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By Rebecca Masters

33 ½ years of teaching students with special needs - some memories are etched in, while others are a blur. It was a good gig but I was totally ready for it to be over- especially after the last year and 4 months of COVID teaching! “What will you do in retirement?” people ask. Travel! is my response and so I started...

Packing for a trip during which you will be in a location that can get to 100 degrees and another location where it might get up to 70 can be a little challenging. First Sacramento then heading to Juneau. That was the plan and it almost didn’t happen.

●      Flight from Albany cancelled.

●      Pandemonium at Newark's United check-in area caused a missed flight.

●      Suspected detached retina detoured plans at Lake Tahoe with my daughter and almost caused the cancellation of my Juneau leg of the trip.

But It wasn't all canceled flights and emergency rooms. I watched Liz's friend in a dance program celebrating LGBTQ month and I met a bunch of Liz's friends at an open mic night and heard Liz sing twice, one of which was Judas' tirade” Heaven On Their Minds” from Jesus Christ Superstar. There was, of course, a California winery visit, where we met a very friendly cat.  I also spent part of the day running errands with her. There's something about going to the grocery store when you're visiting somebody that makes food shopping so much more interesting than when you just have to do it at your own local grocery store.

We also played mini-golf- instead of taking the Lake Tahoe gondola ride, which was... you guessed it… cancelled.


The next day we were set to go on a lovely morning hike. That's when THE BLOB with very long stringy legs appeared in my right eye. Knowing that I was at risk for detached retina, I knew I had to take action right away and Liz found the local hospital, where I was treated like royalty. There they determined that it was most likely not a detached retina but they wanted me to go on to a local ophthalmologist. She confirmed that it was not a detached retina but there was an area of concern and knowing that I was heading up to Juneau the next day, she wanted me to see a retinal ophthalmologist.


Here's a fun fact that's important to know if you're planning to go visit Juneau Alaska. If you might need a specialist then you will most likely need to fly out, take a boat or get Medevac’d out to who knows where. I had to contact my sister Lori in Alaska to tell her that we should change my flight so that I could see a specialist in Sacramento to determine if it would be OK for me to go there. Liz and I went ahead and did our hike, much later in the day than planned, and headed back to Sacramento to see “The Wizard of Eyes”. After doing unspeakable things to my eyes, the doctor stood up and said, “Have a good trip.”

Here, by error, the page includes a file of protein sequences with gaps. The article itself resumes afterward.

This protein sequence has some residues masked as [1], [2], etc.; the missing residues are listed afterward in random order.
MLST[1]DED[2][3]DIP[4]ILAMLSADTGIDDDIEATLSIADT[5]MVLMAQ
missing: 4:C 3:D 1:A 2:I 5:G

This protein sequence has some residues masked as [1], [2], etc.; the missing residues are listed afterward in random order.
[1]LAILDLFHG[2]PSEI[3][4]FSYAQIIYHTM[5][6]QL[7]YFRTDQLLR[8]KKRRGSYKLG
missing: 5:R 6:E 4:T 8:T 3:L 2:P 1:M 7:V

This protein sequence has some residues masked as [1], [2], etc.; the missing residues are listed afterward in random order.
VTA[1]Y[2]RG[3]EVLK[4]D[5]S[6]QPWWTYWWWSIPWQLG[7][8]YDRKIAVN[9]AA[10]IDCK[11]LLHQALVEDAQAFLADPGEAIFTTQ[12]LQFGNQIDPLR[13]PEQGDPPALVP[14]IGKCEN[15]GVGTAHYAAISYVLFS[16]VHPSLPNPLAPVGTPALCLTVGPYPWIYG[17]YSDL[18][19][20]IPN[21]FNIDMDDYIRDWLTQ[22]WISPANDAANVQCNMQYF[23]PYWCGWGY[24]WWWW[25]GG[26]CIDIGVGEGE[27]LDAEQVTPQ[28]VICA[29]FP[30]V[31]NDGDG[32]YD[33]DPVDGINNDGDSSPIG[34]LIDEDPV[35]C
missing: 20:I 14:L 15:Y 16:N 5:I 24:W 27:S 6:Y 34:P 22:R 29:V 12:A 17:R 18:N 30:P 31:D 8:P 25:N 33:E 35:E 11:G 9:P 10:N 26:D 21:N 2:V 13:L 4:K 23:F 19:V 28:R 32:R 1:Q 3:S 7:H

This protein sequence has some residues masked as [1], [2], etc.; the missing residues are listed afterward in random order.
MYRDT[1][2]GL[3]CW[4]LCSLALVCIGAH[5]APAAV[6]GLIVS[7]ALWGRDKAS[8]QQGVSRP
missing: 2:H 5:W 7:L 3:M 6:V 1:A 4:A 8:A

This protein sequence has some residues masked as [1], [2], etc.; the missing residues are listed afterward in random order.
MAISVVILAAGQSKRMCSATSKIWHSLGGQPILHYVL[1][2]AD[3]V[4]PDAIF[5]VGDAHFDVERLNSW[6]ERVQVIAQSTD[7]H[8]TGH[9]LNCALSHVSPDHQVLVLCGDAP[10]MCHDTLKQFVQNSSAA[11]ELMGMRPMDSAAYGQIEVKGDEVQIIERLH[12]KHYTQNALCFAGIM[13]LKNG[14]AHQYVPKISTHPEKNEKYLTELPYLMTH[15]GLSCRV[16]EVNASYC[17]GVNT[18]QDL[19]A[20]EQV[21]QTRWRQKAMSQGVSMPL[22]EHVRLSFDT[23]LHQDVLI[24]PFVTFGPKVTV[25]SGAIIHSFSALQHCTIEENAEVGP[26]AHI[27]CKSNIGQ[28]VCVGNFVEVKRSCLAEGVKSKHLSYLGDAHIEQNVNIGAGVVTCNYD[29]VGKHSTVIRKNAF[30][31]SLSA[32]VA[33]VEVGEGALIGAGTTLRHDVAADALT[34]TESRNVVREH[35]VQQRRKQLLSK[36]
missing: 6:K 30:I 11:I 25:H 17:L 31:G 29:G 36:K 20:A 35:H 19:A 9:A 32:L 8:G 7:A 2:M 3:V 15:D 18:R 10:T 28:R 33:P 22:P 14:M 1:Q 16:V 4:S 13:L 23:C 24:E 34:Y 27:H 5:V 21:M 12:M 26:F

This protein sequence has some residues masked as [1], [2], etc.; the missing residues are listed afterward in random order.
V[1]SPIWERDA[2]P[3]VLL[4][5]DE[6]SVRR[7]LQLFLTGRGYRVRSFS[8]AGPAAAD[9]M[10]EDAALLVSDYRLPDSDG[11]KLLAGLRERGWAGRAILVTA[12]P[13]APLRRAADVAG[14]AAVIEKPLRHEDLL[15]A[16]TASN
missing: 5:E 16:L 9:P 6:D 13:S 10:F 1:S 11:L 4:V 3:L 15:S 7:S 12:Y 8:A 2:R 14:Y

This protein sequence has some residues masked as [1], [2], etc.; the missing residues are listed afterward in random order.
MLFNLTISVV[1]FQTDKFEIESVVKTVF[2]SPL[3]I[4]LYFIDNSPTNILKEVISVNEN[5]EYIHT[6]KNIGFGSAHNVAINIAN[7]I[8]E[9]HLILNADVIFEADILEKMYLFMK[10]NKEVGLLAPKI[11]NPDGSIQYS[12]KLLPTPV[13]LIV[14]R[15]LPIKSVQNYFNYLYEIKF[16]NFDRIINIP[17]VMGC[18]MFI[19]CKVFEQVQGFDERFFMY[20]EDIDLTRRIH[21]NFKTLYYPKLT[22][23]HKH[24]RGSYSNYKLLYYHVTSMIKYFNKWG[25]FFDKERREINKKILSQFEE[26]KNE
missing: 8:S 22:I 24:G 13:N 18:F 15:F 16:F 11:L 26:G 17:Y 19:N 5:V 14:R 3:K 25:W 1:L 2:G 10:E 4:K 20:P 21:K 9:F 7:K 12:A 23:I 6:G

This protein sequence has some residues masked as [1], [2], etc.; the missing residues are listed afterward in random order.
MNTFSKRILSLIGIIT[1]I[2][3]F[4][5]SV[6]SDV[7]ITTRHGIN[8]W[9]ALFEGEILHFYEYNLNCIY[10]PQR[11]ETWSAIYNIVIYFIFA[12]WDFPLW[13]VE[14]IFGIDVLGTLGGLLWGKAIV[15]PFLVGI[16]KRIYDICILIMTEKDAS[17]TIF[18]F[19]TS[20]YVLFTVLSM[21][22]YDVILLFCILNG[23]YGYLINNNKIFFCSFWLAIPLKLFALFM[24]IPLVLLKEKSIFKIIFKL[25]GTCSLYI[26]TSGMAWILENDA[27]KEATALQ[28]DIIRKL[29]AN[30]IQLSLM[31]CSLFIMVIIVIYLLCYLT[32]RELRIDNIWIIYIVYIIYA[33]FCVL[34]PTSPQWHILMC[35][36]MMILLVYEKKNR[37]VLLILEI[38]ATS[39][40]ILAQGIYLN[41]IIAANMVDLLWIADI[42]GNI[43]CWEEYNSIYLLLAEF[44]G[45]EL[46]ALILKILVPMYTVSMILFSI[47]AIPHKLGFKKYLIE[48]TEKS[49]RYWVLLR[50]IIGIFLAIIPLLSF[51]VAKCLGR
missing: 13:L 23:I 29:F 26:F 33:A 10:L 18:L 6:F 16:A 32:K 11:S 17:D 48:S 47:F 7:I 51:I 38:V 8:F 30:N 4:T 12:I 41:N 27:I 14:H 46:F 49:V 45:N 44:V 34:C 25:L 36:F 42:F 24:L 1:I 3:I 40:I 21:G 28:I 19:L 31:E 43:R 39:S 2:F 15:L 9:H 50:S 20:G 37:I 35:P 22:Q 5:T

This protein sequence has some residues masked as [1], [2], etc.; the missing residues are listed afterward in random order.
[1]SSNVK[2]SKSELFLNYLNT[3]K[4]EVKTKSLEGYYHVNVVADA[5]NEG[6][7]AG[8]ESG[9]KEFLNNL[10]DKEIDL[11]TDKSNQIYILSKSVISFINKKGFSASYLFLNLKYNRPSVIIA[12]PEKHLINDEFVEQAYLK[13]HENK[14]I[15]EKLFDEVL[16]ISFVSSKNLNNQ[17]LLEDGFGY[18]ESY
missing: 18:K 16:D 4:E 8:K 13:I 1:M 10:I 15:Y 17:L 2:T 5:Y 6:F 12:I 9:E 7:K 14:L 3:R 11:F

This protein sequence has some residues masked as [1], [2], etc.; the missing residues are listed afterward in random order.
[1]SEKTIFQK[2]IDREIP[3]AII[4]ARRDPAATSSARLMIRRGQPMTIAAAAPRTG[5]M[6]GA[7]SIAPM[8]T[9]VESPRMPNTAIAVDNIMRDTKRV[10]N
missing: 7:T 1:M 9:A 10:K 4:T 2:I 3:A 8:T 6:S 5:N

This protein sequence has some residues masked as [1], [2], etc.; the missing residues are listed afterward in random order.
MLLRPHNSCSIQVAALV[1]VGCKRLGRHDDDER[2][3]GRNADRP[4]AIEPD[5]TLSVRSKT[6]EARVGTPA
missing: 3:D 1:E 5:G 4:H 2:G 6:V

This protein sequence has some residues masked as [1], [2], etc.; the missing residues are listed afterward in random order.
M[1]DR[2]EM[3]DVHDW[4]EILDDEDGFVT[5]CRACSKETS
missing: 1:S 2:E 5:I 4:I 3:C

Off I went to Juneau. I got there in time for the fireworks. We started to gather at the waterfront at about 10:30 July 3rd, then the official fireworks started at midnight the 4th making Alaska the first place in the United States to have their fireworks on the 4th. It wasn’t “dead dark” but that dark midnight blue twilight.  While we waited for the official fireworks to start, all up and down the channel we could see fireworks displays of varying magnitudes. I also went erranding and grocery shopping with Lori, once again enjoying the novelty of some other food store. In fact, Fred Allen was more like a mini mall- it literally had everything including furniture and a jewelry store within the store.


People who live in Juneau know what days the delivery ships come in and get alerts when the local fishing boats come in with salmon and “dungees”. While it’s not quite like those shows about roughing it in Alaska, there is a certain level of being prepared on everyone's minds, which I’m sure is double in the winter.


Fun food places in Juneau include the hole in the wall dumpling place where you literally get a choice of 2 different dumplings/pierogis and sauce, cash only, and sit next to the boxes of their supplies. The outdoor “food court” -gravel, wooden benches, some covering, which has a  s’more place where they make their own marshmallows and “Deckhand Dave’s” with delicious fish tacos.


Lori took me on The ROAD trip. Juneau’s main road is about 62 miles long. The road at the southern end just ends at a barrier with “END” on a sign. The northern end has a similar sign, but it ends at a barrier of dirt that looks like a mini-bike, 3 wheeler or other “off road” type vehicle could get over it. In between were miles of beautiful scenes of boats bobbing in the channel and mountains topped with snow. We also drove to Douglas Island and drove from one end to the other.

Naturally, we had to go to the Mendenhall glacier, which has shrunk noticeably from when I was

there in 2009. People who have hiked or wandered along a body of water with me know that I have a

compulsion to have to touch the water. So, of course I plunged my hand into the lake there and was

immediately frozen. I don’t know why I was surprised considering it is literally melted ice!


Departing Juneau, while we taxied parallel to the seaplane “runway”, I decided that I would definitely visit Lori again- only in the summer, and that I will visit Liz in Sacramento in any season but summer! Now with the luxury of being retired, I can make that a reality!

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